Recently Dries Buytaert, creator of Drupal and founder of Drupal.org gave a wonderful talk at the Berkman Center for Internet & Society on the topic of Making Large Volunteer-Driven Projects Sustainable. A podcast of Dries’ entire talk is available at the MediaBerkman site. Dries is also the founder of Acquia.com, a Drupal-based solutions provider.
Here’s a snippet from the abstract of the talk:
Dries Buytaert — the original creator and project lead for the Drupal open source web publishing and collaboration platform, and president of the Drupal Association — shares his experiences on how he grew the Drupal community from just one person to over 800,000 members over the past 10 years, and, generally, how large communities evolve and how to sustain them over time.
As Dries recounts in his talk, the Drupal platform has experienced massive growth and adoption over the past decade, including significant penetration among web sites hosting open government data around the world — including the United States Data.gov site and numerous other federal government sites.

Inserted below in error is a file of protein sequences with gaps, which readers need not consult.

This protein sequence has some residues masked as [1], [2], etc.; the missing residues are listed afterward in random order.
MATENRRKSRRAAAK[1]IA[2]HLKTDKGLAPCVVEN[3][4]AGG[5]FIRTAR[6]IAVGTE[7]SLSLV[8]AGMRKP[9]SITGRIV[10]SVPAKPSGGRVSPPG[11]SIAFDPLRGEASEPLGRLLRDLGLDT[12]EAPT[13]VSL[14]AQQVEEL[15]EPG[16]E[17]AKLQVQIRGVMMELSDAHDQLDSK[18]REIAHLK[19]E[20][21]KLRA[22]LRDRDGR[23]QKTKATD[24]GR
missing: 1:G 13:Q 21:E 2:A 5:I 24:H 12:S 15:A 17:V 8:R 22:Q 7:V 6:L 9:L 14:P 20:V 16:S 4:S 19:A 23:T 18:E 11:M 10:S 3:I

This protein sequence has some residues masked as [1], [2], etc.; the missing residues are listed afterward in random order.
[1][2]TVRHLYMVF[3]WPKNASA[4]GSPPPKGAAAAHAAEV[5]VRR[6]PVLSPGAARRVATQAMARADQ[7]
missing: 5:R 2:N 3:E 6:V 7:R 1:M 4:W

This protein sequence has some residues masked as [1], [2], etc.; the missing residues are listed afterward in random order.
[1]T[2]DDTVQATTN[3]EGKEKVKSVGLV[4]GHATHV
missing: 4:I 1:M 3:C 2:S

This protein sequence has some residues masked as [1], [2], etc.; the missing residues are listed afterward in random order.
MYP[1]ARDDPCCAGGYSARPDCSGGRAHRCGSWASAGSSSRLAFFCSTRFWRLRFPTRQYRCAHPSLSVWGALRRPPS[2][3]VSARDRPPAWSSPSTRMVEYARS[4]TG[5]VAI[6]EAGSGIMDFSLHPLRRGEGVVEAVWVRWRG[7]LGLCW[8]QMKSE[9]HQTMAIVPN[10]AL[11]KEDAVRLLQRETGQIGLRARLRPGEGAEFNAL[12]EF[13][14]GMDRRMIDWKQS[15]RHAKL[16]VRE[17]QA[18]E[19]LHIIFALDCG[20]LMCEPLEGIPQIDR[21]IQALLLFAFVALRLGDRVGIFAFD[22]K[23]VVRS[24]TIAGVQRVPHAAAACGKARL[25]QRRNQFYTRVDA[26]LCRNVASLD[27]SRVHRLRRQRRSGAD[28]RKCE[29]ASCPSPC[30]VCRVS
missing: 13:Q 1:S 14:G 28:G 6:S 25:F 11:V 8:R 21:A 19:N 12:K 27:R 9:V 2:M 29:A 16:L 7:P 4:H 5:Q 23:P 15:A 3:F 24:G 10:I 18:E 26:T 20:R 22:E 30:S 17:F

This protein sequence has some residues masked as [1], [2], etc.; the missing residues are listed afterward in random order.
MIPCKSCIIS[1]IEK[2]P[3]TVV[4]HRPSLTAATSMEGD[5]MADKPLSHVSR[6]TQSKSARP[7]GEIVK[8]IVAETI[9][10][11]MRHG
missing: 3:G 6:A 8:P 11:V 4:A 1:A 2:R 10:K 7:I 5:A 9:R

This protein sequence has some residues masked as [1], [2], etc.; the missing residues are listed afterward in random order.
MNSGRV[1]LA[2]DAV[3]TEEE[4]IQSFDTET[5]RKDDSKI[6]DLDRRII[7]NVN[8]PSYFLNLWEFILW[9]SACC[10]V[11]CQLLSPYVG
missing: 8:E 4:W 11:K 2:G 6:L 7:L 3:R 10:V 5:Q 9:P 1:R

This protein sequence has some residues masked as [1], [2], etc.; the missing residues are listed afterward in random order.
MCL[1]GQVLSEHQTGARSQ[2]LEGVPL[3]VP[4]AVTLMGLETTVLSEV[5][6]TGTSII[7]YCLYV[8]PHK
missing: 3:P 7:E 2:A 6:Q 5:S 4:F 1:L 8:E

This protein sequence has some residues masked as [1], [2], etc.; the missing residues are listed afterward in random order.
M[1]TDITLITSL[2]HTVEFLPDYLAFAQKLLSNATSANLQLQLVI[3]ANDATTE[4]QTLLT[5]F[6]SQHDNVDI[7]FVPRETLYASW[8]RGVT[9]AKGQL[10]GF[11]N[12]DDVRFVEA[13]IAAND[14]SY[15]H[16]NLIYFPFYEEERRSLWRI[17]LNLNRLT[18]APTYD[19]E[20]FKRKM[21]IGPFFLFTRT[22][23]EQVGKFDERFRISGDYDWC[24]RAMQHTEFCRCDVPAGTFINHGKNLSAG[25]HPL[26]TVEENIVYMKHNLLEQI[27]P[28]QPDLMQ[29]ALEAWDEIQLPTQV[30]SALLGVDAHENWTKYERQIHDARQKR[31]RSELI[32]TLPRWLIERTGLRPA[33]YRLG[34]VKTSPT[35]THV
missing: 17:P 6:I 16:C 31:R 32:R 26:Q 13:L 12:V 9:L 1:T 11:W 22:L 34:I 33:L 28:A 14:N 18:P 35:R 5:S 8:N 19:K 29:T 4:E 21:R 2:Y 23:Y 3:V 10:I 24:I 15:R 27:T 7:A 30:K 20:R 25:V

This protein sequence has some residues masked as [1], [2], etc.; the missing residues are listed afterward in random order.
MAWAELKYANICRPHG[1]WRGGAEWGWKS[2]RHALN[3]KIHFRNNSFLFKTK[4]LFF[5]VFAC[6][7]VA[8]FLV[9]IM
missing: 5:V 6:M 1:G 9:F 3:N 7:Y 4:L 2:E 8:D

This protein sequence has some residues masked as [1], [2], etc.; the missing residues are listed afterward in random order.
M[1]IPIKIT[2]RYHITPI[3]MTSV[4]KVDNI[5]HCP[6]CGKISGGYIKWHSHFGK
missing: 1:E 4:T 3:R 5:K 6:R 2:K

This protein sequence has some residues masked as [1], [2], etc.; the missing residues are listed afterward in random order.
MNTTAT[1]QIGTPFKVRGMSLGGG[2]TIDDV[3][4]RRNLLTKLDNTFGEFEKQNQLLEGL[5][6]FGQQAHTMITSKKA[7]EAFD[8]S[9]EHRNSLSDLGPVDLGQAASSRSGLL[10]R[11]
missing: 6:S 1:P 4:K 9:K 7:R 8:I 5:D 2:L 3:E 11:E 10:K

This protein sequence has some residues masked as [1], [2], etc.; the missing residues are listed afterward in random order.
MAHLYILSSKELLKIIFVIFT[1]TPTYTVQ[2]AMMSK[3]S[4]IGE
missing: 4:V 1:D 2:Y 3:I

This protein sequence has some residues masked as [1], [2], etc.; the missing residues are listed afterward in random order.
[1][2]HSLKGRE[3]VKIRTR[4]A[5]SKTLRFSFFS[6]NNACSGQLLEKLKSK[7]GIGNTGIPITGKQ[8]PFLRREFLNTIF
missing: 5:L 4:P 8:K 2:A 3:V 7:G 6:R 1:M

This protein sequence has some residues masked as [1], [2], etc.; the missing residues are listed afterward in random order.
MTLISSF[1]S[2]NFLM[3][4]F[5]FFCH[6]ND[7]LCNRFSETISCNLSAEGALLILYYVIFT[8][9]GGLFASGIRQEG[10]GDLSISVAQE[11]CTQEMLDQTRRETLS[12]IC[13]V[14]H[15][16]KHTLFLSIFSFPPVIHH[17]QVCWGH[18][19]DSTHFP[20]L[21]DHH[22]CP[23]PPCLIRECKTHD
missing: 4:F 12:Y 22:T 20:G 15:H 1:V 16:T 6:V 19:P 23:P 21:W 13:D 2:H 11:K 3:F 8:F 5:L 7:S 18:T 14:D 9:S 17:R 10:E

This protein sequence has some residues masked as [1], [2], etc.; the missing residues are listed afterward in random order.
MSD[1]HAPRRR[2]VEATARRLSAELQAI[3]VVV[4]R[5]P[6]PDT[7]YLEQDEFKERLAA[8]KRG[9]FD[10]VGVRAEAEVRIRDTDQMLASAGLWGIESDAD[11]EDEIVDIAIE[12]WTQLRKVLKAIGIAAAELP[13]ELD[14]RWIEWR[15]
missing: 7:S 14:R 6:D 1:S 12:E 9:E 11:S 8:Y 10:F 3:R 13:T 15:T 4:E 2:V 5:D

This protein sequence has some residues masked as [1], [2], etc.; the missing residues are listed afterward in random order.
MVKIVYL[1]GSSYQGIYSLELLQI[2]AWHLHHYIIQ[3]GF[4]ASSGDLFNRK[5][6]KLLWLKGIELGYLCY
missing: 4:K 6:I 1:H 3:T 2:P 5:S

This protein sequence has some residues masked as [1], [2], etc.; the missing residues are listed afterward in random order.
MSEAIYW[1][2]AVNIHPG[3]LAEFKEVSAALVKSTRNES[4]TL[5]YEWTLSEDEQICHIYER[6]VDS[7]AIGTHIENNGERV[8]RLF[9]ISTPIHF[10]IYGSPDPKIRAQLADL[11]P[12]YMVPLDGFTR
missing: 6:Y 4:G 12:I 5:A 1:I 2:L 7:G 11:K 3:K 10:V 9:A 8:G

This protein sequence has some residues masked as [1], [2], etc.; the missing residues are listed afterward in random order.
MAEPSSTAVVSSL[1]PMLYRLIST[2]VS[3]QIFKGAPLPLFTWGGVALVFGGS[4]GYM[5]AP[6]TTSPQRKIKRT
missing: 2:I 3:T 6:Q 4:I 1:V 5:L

I highly recommend this talk to those interested in Drupal, in the open source ecosystem, and generally in the care and feeding of communities. I found Dries’ thoughts on the economic relationship between the platform, its developers and their level of commitment to be particularly interesting: if developers depend upon a platform for their income, they are more likely to be passionate about advancing it as loyal contributors.
Drupal seems to be more than that; there seems to be an ethic that accepts re-fractoring of the platform to keep it and the Drupal community current with new technologies, giving developers the opportunity to explore new skills. There is a fascinating symbiotic relationship between economics and advancing technology that favors adopters and contributors passionate about being on the cutting edge.
This talk “re-factored” my own thinking about Drupal, and tweaked my thinking about the open source ecosystem!